Marcel Breuer designed the Wassily Chair, also known as the Model B3 chair, in 1925-1926 while he was the head of the Bauhaus cabinet workshop.
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While teaching at the Bauhaus, Breuer often rode a bicycle. His pastime led him to what is perhaps the single most important innovation in furniture design in the twentieth century: the use of tubular steel. The material of his bicycle’s handlebars is strong and lightweight. Taking this into account, Breuer reasoned that if it could be bent into handlebars, it could be bent into furniture forms.
Inspired by the constructivist theories of the De Stijl movement, Marcel Breuer was still an apprentice at the Bauhaus school when he stripped the classic club chair to its basic lines and shapes, forever changing the course of furniture design.
This chair was revolutionary in its use of materials and methods of manufacturing. Additionally, the design (and all subsequent steel tubing-based furniture) was only feasible because the German steel manufacturer Mannesmann had recently perfected a process for making seamless steel tubing. Previously, steel tubing had a welded seam, which collapses when the tubing bends.
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The base model for this chair is the traditional-overstuffed club chair. Yet, all that remains after Breuer’s intervention is a mere outline which is an elegant composition traced in gleaming steel. As a result, the canvas seat, back, and arms seem to float in space. Further, the body of the sitter does not touch the steel framework.
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The chair was not for the abstract painter Wassily Kandinsky, who at the same time was part of the faculty of the Bauhaus. Kandinsky had admired the completed project, and Breuer duplicated it for Kandinsky’s quarters. Decades later, the chair was republished as “Wassily” by the Italian manufacturer Gavina, who learned of this anecdote about Kandinsky during his research on the origins of the chair.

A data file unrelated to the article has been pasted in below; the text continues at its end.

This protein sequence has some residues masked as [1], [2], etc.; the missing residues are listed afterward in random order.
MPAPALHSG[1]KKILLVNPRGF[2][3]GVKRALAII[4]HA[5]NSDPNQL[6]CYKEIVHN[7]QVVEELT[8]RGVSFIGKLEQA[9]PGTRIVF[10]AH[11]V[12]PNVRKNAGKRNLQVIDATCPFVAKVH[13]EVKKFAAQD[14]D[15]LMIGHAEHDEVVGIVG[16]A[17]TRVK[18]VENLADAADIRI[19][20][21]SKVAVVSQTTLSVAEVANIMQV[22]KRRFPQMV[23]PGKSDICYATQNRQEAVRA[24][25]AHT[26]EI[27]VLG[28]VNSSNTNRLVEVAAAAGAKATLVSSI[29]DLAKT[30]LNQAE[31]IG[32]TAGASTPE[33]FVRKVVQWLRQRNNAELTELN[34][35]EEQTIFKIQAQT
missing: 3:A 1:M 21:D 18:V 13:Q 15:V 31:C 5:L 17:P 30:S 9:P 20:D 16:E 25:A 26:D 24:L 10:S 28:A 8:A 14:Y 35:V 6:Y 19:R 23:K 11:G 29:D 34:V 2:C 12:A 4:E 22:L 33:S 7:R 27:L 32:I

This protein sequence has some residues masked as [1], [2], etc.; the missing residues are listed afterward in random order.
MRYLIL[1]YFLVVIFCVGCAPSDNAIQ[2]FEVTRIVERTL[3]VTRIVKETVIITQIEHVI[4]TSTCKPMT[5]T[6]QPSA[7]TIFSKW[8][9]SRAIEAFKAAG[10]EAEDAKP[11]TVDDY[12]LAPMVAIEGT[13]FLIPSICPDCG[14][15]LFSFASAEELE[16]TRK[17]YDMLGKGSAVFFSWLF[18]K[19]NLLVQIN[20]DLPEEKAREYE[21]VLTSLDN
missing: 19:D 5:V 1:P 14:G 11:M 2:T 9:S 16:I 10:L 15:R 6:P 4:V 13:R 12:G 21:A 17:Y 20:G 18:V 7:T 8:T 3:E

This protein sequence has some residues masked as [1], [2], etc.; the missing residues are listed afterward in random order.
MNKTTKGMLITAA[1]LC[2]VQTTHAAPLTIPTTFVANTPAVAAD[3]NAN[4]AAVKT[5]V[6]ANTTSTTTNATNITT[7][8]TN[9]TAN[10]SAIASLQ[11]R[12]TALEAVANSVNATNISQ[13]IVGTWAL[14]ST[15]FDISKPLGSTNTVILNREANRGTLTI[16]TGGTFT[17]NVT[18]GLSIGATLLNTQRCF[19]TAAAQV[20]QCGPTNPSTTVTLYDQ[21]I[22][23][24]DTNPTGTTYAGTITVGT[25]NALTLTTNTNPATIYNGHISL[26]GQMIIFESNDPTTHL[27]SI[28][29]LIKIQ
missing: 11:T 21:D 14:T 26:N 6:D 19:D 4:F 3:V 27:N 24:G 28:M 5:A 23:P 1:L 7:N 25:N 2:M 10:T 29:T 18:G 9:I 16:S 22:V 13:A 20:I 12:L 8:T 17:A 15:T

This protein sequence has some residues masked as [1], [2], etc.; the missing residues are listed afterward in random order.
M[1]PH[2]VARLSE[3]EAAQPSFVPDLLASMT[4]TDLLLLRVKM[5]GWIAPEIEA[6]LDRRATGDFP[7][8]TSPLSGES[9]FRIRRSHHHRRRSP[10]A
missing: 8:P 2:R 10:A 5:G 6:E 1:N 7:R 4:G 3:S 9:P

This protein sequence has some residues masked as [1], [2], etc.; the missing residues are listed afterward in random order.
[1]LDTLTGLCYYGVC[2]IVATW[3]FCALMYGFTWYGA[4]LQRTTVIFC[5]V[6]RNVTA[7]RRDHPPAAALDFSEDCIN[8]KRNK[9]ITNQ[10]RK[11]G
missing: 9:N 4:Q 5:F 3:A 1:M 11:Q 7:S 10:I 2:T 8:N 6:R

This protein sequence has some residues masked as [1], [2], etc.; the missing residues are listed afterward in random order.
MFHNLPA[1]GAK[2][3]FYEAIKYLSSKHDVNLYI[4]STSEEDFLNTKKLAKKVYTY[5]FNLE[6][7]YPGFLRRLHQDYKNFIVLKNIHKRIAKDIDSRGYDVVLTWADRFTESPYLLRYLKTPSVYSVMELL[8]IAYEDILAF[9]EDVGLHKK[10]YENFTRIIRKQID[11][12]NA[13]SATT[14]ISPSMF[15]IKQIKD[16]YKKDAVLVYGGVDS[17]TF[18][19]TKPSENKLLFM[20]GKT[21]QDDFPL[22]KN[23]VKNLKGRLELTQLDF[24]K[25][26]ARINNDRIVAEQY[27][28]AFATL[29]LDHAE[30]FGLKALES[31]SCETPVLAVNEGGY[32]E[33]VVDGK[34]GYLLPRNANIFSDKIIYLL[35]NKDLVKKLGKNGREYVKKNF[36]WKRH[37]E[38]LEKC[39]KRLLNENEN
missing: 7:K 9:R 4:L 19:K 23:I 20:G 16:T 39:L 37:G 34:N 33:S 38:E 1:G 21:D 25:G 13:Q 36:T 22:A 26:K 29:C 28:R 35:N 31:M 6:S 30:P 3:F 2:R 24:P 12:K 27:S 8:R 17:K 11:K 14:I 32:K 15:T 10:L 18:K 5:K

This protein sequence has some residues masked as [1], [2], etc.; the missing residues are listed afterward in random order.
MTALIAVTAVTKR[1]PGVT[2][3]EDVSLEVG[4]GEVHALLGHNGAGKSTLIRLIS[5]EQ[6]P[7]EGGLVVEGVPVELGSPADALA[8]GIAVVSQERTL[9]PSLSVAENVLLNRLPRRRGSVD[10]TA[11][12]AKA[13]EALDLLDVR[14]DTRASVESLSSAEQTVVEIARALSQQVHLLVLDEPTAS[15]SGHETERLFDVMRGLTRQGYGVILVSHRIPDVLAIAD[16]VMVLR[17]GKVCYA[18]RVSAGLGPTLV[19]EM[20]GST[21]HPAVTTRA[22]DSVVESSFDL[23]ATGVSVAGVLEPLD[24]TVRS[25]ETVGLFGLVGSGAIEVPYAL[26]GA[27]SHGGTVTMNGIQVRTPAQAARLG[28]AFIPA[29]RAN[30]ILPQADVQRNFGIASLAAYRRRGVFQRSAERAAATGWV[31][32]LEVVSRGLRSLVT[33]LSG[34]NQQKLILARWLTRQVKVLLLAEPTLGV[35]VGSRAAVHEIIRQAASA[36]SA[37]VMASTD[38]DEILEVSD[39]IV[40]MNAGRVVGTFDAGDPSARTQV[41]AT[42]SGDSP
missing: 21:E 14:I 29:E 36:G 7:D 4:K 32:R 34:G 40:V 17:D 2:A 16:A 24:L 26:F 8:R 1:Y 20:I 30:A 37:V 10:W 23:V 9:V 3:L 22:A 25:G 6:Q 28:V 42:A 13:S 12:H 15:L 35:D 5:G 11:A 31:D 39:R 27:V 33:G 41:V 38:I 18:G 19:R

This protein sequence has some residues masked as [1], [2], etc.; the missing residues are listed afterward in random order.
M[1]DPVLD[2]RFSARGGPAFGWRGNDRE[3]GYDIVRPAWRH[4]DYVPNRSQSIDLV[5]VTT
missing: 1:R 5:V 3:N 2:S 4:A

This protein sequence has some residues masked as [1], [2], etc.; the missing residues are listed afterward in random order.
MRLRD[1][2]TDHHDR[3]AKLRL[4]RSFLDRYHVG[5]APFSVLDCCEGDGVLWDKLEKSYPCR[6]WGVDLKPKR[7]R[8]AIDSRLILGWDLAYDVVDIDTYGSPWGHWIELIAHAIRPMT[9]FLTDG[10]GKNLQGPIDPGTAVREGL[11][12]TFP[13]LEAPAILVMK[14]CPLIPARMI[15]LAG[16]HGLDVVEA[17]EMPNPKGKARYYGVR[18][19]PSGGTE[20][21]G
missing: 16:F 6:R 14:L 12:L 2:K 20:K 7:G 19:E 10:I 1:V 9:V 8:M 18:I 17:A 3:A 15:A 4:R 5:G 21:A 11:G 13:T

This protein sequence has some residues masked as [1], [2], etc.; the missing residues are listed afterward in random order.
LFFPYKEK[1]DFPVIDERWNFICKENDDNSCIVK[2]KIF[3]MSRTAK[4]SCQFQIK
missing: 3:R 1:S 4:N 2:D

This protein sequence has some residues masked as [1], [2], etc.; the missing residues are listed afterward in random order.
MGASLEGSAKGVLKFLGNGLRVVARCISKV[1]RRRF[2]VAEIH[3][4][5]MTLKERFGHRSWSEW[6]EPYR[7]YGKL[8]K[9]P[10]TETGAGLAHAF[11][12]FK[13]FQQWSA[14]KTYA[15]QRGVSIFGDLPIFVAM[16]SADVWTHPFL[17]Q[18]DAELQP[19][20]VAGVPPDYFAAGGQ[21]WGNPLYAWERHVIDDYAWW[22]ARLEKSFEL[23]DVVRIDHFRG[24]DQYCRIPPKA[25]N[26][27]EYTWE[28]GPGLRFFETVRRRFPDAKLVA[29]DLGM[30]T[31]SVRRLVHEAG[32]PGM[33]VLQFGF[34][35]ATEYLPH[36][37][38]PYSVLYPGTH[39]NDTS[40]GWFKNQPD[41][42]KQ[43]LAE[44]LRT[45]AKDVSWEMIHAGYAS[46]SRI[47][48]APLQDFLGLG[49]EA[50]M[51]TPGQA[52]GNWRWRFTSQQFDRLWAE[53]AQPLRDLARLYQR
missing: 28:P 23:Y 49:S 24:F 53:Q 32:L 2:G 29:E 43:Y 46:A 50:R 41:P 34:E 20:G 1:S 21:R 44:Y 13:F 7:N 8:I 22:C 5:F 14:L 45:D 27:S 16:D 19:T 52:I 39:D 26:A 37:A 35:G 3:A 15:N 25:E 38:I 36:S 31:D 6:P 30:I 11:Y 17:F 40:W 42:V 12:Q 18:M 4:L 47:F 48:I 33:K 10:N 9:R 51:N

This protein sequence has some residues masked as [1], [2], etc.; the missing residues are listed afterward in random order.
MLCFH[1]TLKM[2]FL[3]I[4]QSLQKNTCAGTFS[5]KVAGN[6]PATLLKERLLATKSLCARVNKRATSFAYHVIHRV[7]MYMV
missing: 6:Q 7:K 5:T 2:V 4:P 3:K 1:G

The Wassily Chair Project
The model of the chair, designed in 1925, underwent several transformations through time, In 1927, the frame reached its current position, consisting of a continuous tube (without joints) that circumscribes the frame, folding a cubic space several times.
Initially, the Wassily Chair was produced by the company founded by Breuer of Standard-Mobel Lengyel, in 1929, which was by Thonet.
The version of the chair produced by Thonet is rare and went out of production during World War II.
After the decades of war, Gavina picked up the license for the Wassily, along with the Breuer models previously sold by Standard-Möbel, Lengyel & Co. After which, he introduced the more recognized Wassily version and replaced the fabric with black leather straps. In 1968, Knoll bought the Gavina Group of Bologna, which brought all of Breuer’s design to the Knoll catalog.
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The Wassily chair, like many other designs from the modernist movement, has been mass-produced since the late 1920. Additionally, it has been in production since the 1950s and is still available today. Though the patents expired, Knoll of New York City own the rights to the brand name on the design. Reproductions are produced worldwide by other manufacturers, who market the product under different names.
Designer: Marcel Breuer
Structure: tubular steel with polished chrome finish. Seat in leather or Cordura. Each chair comes with the feet in molded plastic, easily applicable to the base, if necessary (for hard floors).
Finishes: Leather upholstery in thick black, brown, tan, gray, or white-beige. The Cordura fabric is in black, brown, blue, green, gray, or red.
Dimensions: L 79 cm x 70 cm D x 72 cm, seat height: 42 cm
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